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Acer pictum Thunb.

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Genus

  • Acer
  • Sect. Platanoidea

Common Names

  • Painted Maple

Synonyms

  • A. mono Maxim.

Infraspecifics

Other species in genus

Glossary

subspecies
(subsp.) Taxonomic rank for a group of organisms showing the principal characters of a species but with significant definable morphological differentiation. A subspecies occurs in populations that can occupy a distinct geographical range or habitat.
taxon
(pl. taxa) Group of organisms sharing the same taxonomic rank (family genus species infraspecific variety).

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This relatively well-known species was described by Bean (B211, S47) and Krüssmann (K82) under the name Acer mono. After considerable debate as to the nomenclature of this taxon, Ohashi (1993b) demonstrated that A. pictum is the correct name, and he recognised 11 subspecies with numerous forms. The following two taxa appear to be distinct and have been recently introduced, but it is possible that others of Ohashi’s rather poorly differentiated subspecies are present in cultivation.

macropterum (W.P. Fang) H. Ohashi

Subsp. macropterum has three- to five-lobed leaves that are pubescent beneath. The samaras are 3–4 cm long with wings spreading horizontally. Xu et al. 2008. Distribution CHINA: southeast Gansu, western Sichuan, southeast Xizang, Yunnan. Habitat Mixed forests between 1900 and 3300 m asl. USDA Hardiness Zone 6–7. Conservation status Not evaluated.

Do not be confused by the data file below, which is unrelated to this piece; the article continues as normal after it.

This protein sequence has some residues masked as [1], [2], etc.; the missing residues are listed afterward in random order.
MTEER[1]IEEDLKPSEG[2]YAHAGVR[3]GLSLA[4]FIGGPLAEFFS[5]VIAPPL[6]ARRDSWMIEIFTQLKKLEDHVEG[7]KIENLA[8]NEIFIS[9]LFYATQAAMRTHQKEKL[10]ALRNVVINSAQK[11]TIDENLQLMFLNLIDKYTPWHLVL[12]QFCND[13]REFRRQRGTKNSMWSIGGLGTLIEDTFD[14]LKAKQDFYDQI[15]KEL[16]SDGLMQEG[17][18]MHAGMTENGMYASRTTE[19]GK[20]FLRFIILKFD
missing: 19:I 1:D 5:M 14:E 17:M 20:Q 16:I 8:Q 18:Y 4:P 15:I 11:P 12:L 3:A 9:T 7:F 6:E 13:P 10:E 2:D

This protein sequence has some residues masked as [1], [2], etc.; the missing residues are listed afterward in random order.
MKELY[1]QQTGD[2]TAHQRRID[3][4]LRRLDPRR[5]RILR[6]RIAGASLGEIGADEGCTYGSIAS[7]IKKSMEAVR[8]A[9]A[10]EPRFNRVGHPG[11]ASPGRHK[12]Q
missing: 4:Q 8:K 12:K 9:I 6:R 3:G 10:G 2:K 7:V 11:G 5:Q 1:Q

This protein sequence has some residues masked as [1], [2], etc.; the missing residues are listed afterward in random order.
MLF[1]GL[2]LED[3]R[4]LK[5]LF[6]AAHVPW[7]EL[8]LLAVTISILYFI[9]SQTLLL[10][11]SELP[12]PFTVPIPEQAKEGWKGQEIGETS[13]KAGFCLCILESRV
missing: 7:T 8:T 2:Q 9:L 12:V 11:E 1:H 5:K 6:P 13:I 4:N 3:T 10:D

The only known introduction to cultivation of this taxon was a collection of seed under the number SICH 1107 made at c.2660 m near Muli, Yunnan, by the Sichuan Expedition of 1992. The parent tree was a fine 15 m with a trunk of 90 cm dbh, growing in mixed deciduous forest. Seedlings did not become established at Kew, and although one grew at Quarryhill for 12 years this has now been killed by Armillaria (H. Higson, pers. comm. 2007). No others have been traced.

okamotoanum (Nakai) H. Ohashi

This subspecies has five- to seven-lobed leaves, 12–15 cm across with entire margins, and samaras 3.5–4.5 cm long with converging wings. Van Gelderen et al. 1994. Distribution SOUTH KOREA: Ullung-do. Habitat Forest remnants. USDA Hardiness Zone 6–7. Conservation status Not evaluated. Illustration NT99, NT100.

Rarity has added piquancy to the interest in this taxon, but fortunately it would seem that the report of only 15 surviving specimens (van Gelderen et al. 1994) is an underestimate, as Kirkham & Flanagan (2005) record it as a principal constituent of woodland they visited in South Korea in 1989. There, on the island of Ullung-do, it is a large tree up to 20 m tall, with wide-spreading branches. Seed from this expedition (KFBX 168) has given rise to a very vigorous specimen at Kew, 8 m tall in 2005 (Flanagan & Kirkham 2005), but there are several other large specimens in the United Kingdom as well, including one that was 9 m tall when measured by Owen Johnson for TROBI in 2003, at Batsford Park, Gloucestershire, and one that has reached 10 m at Hergest Croft (planted in 1985). The Hergest Croft tree is a fine individual with ascending branches, although it is prone to depredations by squirrels. Another large specimen (9–10 m) grows at Chevithorne Barton in Devon. Both of the latter trees are derived from a collection made in 1982 by James Harris and Joe Witt, from which only two seeds germinated (J. Harris, pers. comm. 2006). Viable seed is now produced in cultivation. In North America it is growing at the Arnold Arboretum and elsewhere. At the David C. Lam Asian Garden, a 12 m tall tree, grown from seed collected by Ferris Miller in 1980, has an 18 m spread of branches; Peter Wharton commented that it is ‘very, very vigorous’ (pers. comm. 2007). It is not fully hardy in Poland (P. Banaszczak, pers. comm. 2007).

The leaves of all the A. pictum subsp. okamotoanum seen have had an elegant poise with upturned lobe tips, enhanced by a slightly undulate margin. They emerge light red and turn a good yellow in autumn. It grows very well on alkaline soils (J. Harris, pers. comm. 2007).

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